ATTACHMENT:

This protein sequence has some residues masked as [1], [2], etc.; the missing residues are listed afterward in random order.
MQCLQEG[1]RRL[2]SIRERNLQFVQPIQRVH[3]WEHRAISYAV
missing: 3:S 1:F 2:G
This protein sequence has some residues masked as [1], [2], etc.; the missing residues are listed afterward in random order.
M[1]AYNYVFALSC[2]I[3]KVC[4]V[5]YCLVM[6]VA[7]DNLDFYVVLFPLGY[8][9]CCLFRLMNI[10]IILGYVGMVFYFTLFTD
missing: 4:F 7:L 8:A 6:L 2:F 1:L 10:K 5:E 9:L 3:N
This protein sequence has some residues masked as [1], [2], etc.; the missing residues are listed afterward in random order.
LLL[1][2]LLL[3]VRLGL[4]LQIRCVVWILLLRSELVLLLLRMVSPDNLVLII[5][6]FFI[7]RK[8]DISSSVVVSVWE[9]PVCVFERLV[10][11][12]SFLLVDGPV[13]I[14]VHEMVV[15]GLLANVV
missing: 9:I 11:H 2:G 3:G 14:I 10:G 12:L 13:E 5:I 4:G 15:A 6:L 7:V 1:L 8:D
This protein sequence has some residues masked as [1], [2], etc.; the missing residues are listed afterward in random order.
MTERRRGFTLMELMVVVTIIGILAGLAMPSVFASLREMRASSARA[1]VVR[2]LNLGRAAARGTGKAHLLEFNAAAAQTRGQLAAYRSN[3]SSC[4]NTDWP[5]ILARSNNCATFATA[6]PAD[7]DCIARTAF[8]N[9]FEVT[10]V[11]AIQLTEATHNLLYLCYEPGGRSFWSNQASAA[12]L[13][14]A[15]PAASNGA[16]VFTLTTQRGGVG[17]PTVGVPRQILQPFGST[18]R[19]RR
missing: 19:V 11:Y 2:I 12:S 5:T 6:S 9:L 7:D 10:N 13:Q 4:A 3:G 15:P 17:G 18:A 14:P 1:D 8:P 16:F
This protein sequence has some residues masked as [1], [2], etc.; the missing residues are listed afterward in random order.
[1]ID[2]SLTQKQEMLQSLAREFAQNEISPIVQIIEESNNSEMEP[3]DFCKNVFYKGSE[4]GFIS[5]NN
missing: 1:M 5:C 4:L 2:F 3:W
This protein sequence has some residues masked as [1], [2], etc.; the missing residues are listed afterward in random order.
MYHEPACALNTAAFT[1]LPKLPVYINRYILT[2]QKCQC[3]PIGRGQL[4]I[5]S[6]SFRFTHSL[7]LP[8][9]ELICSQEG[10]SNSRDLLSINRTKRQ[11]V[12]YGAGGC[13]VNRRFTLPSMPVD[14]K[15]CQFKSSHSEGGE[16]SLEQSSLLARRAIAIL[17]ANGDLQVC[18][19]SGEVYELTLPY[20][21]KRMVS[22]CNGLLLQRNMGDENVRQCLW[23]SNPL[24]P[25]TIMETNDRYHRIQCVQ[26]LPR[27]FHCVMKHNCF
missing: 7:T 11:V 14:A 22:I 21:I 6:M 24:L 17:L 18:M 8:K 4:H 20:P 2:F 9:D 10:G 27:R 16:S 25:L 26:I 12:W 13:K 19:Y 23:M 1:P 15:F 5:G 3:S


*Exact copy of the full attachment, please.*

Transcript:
This protein sequence has some residues masked as [1], [2], etc.; the missing residues are listed afterward in random order.
MQCLQEG[1]RRL[2]SIRERNLQFVQPIQRVH[3]WEHRAISYAV
missing: 3:S 1:F 2:G
This protein sequence has some residues masked as [1], [2], etc.; the missing residues are listed afterward in random order.
M[1]AYNYVFALSC[2]I[3]KVC[4]V[5]YCLVM[6]VA[7]DNLDFYVVLFPLGY[8][9]CCLFRLMNI[10]IILGYVGMVFYFTLFTD
missing: 4:F 7:L 8:A 6:L 2:F 1:L 10:K 5:E 9:L 3:N
This protein sequence has some residues masked as [1], [2], etc.; the missing residues are listed afterward in random order.
LLL[1][2]LLL[3]VRLGL[4]LQIRCVVWILLLRSELVLLLLRMVSPDNLVLII[5][6]FFI[7]RK[8]DISSSVVVSVWE[9]PVCVFERLV[10][11][12]SFLLVDGPV[13]I[14]VHEMVV[15]GLLANVV
missing: 9:I 11:H 2:G 3:G 14:I 10:G 12:L 13:E 5:I 4:G 15:A 6:L 7:V 1:L 8:D
This protein sequence has some residues masked as [1], [2], etc.; the missing residues are listed afterward in random order.
MTERRRGFTLMELMVVVTIIGILAGLAMPSVFASLREMRASSARA[1]VVR[2]LNLGRAAARGTGKAHLLEFNAAAAQTRGQLAAYRSN[3]SSC[4]NTDWP[5]ILARSNNCATFATA[6]PAD[7]DCIARTAF[8]N[9]FEVT[10]V[11]AIQLTEATHNLLYLCYEPGGRSFWSNQASAA[12]L[13][14]A[15]PAASNGA[16]VFTLTTQRGGVG[17]PTVGVPRQILQPFGST[18]R[19]RR
missing: 19:V 11:Y 2:I 12:S 5:T 6:S 9:L 7:D 10:N 13:Q 4:A 3:G 15:P 17:G 18:A 14:P 1:D 8:P 16:F
This protein sequence has some residues masked as [1], [2], etc.; the missing residues are listed afterward in random order.
[1]ID[2]SLTQKQEMLQSLAREFAQNEISPIVQIIEESNNSEMEP[3]DFCKNVFYKGSE[4]GFIS[5]NN
missing: 1:M 5:C 4:L 2:F 3:W
This protein sequence has some residues masked as [1], [2], etc.; the missing residues are listed afterward in random order.
MYHEPACALNTAAFT[1]LPKLPVYINRYILT[2]QKCQC[3]PIGRGQL[4]I[5]S[6]SFRFTHSL[7]LP[8][9]ELICSQEG[10]SNSRDLLSINRTKRQ[11]V[12]YGAGGC[13]VNRRFTLPSMPVD[14]K[15]CQFKSSHSEGGE[16]SLEQSSLLARRAIAIL[17]ANGDLQVC[18][19]SGEVYELTLPY[20][21]KRMVS[22]CNGLLLQRNMGDENVRQCLW[23]SNPL[24]P[25]TIMETNDRYHRIQCVQ[26]LPR[27]FHCVMKHNCF
missing: 7:T 11:V 14:A 22:I 21:I 6:M 24:L 17:L 18:M 8:K 4:H 20:P 2:F 9:D 10:G 27:R 16:S 25:L 26:I 12:W 13:K 19:Y 23:M 1:P 15:F 5:G 3:S